There comes a moment in which we grow into a phrase we have heard a million times. Mother Nature, after nature.
Because any transformation resembles the seemingly endless, grotesque, excruciating-looking splitting of the both nourishing and suffocating pupal shell. Stretching and pushing, forming and deforming to emerge as a butterfly, in the best of cases.
That the moon remains constant and is eternally whole but chooses what it reveals and conceals, at times overwhelming us with its light and at others making us question whether it exists at all. Alternately magnanimous and miserly, like a capricious and irrational queen, offering as much as she deems our right to have at that very moment.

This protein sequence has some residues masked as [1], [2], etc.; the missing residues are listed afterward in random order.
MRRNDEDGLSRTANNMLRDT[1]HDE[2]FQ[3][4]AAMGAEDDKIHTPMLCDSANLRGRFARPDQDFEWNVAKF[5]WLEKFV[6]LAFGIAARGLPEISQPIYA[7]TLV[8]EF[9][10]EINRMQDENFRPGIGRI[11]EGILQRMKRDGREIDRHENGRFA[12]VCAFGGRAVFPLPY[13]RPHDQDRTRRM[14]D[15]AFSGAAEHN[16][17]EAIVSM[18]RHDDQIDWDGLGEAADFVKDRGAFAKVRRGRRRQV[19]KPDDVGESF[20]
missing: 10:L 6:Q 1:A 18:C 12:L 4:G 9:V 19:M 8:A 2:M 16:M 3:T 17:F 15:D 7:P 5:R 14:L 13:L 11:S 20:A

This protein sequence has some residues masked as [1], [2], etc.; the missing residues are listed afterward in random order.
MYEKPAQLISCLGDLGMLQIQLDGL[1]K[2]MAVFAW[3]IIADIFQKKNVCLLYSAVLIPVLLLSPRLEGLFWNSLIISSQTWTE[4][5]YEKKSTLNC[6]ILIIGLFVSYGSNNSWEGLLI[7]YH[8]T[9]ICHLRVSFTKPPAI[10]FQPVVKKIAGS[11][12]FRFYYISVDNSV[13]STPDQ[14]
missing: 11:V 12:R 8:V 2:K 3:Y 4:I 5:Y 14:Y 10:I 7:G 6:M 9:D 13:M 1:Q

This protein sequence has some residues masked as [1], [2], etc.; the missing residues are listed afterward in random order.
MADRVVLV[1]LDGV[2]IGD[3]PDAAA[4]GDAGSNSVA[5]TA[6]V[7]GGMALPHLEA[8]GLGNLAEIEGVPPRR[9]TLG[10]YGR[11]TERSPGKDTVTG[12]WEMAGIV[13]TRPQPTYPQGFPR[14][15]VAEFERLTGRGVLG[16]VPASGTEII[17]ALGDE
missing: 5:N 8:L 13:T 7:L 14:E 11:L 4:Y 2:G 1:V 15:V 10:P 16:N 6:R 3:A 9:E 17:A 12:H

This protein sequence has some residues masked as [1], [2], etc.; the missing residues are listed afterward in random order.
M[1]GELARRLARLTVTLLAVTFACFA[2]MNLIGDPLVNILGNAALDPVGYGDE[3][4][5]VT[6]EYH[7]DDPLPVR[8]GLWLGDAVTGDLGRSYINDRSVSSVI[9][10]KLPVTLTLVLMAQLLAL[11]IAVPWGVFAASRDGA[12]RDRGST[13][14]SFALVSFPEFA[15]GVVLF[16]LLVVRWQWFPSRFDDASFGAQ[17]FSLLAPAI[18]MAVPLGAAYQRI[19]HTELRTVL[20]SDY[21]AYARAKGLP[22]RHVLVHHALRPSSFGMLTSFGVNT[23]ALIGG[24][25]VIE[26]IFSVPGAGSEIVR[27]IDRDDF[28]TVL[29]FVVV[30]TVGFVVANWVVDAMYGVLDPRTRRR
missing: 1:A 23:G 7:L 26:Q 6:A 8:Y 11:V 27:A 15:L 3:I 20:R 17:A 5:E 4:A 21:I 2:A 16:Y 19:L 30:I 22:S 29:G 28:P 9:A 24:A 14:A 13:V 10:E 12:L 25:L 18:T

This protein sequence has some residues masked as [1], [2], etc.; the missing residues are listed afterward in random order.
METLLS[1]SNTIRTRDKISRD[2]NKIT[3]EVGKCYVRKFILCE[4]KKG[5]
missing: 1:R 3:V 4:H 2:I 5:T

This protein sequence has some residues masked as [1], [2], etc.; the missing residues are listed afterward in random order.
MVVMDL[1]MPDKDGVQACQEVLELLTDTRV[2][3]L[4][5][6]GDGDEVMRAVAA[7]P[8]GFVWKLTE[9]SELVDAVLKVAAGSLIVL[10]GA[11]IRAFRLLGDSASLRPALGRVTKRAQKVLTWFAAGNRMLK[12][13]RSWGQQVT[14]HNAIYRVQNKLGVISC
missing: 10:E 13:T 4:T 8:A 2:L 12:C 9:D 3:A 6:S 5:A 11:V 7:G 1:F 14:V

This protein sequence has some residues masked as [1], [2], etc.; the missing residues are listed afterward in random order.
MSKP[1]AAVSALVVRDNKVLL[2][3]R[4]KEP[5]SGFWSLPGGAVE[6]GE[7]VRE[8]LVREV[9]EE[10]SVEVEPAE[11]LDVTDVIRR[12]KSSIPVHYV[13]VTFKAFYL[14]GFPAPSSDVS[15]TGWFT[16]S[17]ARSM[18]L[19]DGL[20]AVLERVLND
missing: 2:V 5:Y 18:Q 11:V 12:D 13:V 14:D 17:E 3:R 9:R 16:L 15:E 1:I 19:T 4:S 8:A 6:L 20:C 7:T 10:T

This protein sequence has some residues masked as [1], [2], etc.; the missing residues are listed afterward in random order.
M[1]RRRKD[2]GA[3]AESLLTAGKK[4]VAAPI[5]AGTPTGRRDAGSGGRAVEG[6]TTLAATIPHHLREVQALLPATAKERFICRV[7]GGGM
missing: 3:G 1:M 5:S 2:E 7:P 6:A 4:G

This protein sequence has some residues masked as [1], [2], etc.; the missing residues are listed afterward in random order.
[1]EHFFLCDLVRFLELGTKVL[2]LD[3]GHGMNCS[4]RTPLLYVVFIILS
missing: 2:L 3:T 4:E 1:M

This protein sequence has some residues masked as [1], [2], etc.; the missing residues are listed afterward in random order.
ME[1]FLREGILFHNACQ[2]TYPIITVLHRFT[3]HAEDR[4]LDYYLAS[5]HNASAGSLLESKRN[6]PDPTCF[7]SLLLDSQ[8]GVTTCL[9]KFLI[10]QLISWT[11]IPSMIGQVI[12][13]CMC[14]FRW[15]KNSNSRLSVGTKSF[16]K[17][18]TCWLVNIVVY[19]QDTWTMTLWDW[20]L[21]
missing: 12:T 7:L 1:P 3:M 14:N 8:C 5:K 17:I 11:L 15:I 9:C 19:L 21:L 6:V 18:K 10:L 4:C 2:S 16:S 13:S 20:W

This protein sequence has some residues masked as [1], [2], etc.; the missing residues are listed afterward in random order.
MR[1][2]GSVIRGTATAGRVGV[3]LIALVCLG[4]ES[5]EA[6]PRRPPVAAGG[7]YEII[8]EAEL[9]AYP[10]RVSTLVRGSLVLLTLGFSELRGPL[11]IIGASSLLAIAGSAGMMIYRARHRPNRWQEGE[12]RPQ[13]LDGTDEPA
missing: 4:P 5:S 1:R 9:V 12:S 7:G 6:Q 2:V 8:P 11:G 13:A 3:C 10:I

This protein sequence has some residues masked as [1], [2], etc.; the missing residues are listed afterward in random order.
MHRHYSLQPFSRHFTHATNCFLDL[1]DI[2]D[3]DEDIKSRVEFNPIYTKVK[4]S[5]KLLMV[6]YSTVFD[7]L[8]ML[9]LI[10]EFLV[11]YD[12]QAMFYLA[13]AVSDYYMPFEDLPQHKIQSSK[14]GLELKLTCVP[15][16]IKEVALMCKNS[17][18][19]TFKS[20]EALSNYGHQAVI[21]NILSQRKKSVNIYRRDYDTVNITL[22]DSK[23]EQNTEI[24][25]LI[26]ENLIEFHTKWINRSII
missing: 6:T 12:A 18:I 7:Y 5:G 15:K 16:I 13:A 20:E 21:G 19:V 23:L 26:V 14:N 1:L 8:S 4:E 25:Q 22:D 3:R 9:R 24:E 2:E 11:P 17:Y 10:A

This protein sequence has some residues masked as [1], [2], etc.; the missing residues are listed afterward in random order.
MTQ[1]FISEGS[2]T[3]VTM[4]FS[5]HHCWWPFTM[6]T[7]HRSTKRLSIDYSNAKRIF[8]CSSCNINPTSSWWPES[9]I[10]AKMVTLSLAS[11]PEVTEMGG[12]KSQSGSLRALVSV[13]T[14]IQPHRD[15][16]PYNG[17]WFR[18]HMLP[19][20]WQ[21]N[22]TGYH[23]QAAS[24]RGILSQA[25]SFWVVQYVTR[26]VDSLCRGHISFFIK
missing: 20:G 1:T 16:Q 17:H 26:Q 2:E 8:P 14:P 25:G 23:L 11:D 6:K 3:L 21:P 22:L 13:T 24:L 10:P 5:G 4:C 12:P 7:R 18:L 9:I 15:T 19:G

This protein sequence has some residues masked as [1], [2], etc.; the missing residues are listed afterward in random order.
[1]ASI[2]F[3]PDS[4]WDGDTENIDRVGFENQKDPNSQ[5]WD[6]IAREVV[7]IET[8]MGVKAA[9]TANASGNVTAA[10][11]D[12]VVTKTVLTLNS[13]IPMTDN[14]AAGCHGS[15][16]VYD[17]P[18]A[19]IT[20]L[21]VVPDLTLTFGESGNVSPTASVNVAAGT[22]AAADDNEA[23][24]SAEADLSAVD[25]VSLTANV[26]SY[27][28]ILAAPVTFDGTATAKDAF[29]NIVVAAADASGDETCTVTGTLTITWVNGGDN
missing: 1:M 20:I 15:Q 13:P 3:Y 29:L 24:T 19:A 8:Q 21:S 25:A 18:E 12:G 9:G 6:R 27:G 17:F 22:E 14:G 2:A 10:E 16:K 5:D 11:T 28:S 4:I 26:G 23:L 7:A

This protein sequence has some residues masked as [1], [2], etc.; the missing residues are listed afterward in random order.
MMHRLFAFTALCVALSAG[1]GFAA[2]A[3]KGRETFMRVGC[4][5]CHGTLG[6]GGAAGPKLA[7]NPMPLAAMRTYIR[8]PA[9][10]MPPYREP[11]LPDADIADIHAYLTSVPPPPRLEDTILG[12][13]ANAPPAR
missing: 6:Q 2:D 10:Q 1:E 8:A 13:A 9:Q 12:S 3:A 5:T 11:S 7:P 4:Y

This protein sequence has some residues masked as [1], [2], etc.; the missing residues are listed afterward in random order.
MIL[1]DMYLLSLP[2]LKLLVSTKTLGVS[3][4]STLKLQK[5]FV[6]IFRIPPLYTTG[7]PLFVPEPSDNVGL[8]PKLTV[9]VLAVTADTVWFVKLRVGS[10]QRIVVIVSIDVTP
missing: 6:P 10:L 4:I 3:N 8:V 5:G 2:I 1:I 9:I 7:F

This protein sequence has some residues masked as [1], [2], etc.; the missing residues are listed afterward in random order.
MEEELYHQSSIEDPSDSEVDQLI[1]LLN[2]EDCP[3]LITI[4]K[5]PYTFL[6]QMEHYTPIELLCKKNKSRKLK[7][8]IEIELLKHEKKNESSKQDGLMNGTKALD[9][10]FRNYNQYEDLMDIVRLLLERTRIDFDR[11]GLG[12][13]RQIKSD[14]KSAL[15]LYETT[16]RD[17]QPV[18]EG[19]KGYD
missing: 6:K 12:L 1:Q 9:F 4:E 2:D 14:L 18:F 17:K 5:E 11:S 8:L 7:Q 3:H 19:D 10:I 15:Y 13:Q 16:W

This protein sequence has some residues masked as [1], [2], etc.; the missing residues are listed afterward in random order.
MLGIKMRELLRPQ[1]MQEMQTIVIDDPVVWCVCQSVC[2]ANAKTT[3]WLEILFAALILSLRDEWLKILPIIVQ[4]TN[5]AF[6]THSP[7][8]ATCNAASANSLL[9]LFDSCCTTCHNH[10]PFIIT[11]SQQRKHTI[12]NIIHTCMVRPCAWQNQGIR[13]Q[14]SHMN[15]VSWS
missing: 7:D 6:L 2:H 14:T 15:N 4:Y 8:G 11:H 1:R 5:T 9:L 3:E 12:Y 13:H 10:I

The mother of the tidal waves which we may only fully comprehend when the lesson becomes ours to experience. That, at moments, the bounty of life mirrors our exuberance and generosity in seeing ourselves and others while sometimes, we and, in turn, our world resembles a firmly-closed cocoon, defending the self from the world’s threatening touch, wanting and offering nothing except our silence and withdrawal.
That, despite fairy tale endings, even the most beautiful swan suffers just like its lesser duckling cousins, furiously laboring underneath to maintain its deceivingly calm appearance. That its beauty does not spare it effort and suffering but, at most, only grants it a greater sense of distant empathy from the onlookers at a zoo or park or lake, in the best of cases.
That the sun giveth and taketh away, and so on and so forth.by Kleitia Vaso